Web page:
The evolution of Chinese entrepreneurial firms: township- village enterprises revisited CH ENGGANG X U A ND XIAO BO Z HANG
Introduction Township-village enterprises (TVEs), rural “collectively owned” entrepreneurial firms, had a great impact on the rise of China in the past three decades. A large body of literature has shown that TVEs were a major engine of China’s rapid rural industrialization. TVEs also played a key role in fostering entrepreneurship and served as a major stepping-stone for institutional changes when legal protections of private property rights were not in place and the state-owned enterprises (SOEs) were slow to react to changing market demand (Weitzman and Xu 1994; Che and Qian 1998; Mukherjee and Zhang 2007). A basic feature of TVEs is the deep involvement of local governments, particularly township governments.2 At the same time, the institution of the TVE is heterogeneous. The course of TVE development did not follow a one-size-fitsall blueprint. Instead, various models of the TVE emerged and evolved in adaptation to local comparative advantage and constraints. Well known models include the southern Jiangsu (Sunan) model, the Wenzhou model in Zhejiang province, and the Guangdong model. Despite differences in details, TVEs share the following key characteristics: all were led by entrepreneurs; all had vaguely defined ownership at the incipient stage, reflecting certain institutional constraints (Weitzman and Xu 1994; Li 1996); and all had an intimate relationship with local governments (Qian and Xu 1993; Chang and Wang 1994; Che and Qian 1998). As private ownership was gradually recognized legally, TVEs lost their edge in competing with private firms. After reaching its peak in the mid-1990s, the sector phased out quickly. Concurrent with the decline of TVEs was the rise of private entrepreneurship firms. In addition to the TVEs’ legacies of breeding entrepreneurship and spreading technology know-how, there is a common key factor that was responsible for the spectacular development of the TVEs and, later, of private firms – the local governments. In fact, many of the entrepreneurship firms’ origins can be traced to TVEs as many early private firms were spun off from TVEs. In the past two decades, industrial clusters with a concentration of private entrepreneurial firms coordinated by local governments have emerged rapidly in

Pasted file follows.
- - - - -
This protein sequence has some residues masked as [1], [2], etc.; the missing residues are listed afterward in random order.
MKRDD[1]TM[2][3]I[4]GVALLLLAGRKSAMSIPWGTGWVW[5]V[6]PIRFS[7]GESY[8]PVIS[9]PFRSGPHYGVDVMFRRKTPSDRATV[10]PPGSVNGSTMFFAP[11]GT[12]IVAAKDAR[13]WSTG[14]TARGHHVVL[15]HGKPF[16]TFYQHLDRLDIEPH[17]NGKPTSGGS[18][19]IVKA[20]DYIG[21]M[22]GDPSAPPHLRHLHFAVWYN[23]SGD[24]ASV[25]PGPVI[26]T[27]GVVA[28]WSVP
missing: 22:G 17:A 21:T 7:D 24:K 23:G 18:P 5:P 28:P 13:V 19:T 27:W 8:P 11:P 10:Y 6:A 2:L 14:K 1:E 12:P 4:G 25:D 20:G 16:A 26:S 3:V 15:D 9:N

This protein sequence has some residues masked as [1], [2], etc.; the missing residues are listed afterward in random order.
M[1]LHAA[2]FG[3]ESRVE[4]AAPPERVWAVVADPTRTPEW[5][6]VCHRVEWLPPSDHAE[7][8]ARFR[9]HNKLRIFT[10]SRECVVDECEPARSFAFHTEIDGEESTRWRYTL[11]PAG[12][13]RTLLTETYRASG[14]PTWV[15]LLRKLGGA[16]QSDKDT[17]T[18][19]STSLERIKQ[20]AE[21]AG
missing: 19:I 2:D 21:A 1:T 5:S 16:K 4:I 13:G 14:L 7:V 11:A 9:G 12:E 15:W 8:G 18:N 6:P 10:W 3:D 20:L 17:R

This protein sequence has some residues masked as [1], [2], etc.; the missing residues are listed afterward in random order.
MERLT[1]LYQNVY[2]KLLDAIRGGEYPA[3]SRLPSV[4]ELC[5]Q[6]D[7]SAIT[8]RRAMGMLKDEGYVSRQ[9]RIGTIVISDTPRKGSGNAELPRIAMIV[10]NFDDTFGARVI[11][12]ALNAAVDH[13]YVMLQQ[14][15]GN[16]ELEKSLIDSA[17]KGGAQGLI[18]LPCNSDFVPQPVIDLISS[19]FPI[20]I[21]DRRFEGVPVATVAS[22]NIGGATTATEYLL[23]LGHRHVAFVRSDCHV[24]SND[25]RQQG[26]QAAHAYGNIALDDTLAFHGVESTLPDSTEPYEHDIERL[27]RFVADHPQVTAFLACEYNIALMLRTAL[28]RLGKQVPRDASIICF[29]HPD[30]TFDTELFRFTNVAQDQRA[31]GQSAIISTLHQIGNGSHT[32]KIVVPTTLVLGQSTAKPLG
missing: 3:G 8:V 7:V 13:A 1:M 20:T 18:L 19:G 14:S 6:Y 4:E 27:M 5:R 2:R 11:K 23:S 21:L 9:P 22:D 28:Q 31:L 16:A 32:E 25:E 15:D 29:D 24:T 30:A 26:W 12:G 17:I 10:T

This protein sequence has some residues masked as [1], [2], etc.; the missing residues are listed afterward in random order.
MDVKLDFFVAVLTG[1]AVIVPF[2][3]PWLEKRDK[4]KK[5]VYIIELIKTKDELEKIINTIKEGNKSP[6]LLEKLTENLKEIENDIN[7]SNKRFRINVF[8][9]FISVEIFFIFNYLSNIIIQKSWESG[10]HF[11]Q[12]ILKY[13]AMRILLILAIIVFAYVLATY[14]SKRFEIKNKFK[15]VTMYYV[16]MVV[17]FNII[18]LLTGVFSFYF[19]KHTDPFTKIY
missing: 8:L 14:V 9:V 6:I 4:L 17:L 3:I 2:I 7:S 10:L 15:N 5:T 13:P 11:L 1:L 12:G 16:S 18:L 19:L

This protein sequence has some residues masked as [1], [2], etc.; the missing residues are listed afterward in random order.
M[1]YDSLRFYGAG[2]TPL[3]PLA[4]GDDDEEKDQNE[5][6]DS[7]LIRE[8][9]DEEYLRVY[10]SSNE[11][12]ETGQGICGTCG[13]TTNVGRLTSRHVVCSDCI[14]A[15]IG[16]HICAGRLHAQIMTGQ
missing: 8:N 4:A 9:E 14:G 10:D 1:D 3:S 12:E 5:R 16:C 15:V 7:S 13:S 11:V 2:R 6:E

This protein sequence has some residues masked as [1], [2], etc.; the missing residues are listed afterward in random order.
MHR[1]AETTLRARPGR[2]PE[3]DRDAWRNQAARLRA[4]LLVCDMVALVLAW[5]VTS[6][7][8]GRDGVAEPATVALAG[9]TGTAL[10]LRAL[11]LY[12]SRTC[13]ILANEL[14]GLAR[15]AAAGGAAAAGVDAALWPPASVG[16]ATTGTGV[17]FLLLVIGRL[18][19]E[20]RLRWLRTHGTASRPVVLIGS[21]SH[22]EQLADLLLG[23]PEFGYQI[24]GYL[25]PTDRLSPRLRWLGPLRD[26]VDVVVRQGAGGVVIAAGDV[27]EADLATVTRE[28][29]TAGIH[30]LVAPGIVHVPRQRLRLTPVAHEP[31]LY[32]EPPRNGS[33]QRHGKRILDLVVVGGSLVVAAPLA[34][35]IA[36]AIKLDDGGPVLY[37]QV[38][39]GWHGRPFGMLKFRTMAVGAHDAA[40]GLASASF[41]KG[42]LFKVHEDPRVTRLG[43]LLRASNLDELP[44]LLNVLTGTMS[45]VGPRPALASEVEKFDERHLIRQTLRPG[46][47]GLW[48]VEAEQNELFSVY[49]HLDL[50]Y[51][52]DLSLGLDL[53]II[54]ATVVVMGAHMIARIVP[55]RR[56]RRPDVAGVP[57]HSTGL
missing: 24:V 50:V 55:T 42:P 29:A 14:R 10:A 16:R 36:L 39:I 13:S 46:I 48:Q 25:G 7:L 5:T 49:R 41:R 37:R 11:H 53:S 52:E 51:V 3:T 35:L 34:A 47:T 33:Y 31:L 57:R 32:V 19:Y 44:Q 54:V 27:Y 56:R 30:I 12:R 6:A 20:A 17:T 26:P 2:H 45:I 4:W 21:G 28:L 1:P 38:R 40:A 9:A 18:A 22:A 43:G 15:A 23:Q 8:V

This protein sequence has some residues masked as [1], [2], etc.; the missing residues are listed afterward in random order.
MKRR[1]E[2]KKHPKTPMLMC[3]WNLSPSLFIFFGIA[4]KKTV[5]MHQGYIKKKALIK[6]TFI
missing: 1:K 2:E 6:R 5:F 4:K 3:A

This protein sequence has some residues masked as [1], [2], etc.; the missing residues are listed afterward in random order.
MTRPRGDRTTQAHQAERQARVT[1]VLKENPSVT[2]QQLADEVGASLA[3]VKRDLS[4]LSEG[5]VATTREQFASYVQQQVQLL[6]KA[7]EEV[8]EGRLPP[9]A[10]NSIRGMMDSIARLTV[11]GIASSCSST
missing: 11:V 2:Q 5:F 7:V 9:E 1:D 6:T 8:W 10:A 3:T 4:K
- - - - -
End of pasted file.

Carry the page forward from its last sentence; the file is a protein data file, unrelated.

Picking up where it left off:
vast rural areas in coastal provinces. In the clusters, production processes, which are usually integrated within a single firm in developed countries, are segmented into many small “firms,” each of them narrowly specialized in one process. Designers, suppliers, manufacturers, and merchants have organized themselves into a dynamic and entrepreneurial network. Instead of vertical integration, firms in industrial clusters experience a vertical division of labor. This feature of increasing the division of labor fundamentally alters ownership, operation, coordination, finance, and production. For example, with the division of labor, capital barriers to entry have been lowered, enabling more farmers with entrepreneurial talents to participate in the production process. Although a deepening division of labor might incur a higher coordination cost among different parties involved in the transactions, the benefits of industrial clusters might make this entrepreneurial network more efficient than alternative arrangements. Unlike the TVEs, the small “firms” are privately owned. Similar to the TVE arrangement, local governments, particularly the township governments, have played a central role in facilitating development. A very interesting point here is that many of the functions of local government were transformed after the fall of the TVEs from direct control and management of TVEs to coordination and provision of public goods essential for clustered private firms. We will discuss the trade-offs posed by these institutional arrangements. The following section discusses the origin and rise of TVEs. Section 3 presents the fall of TVEs and the rise of private firms. Section 4 concludes.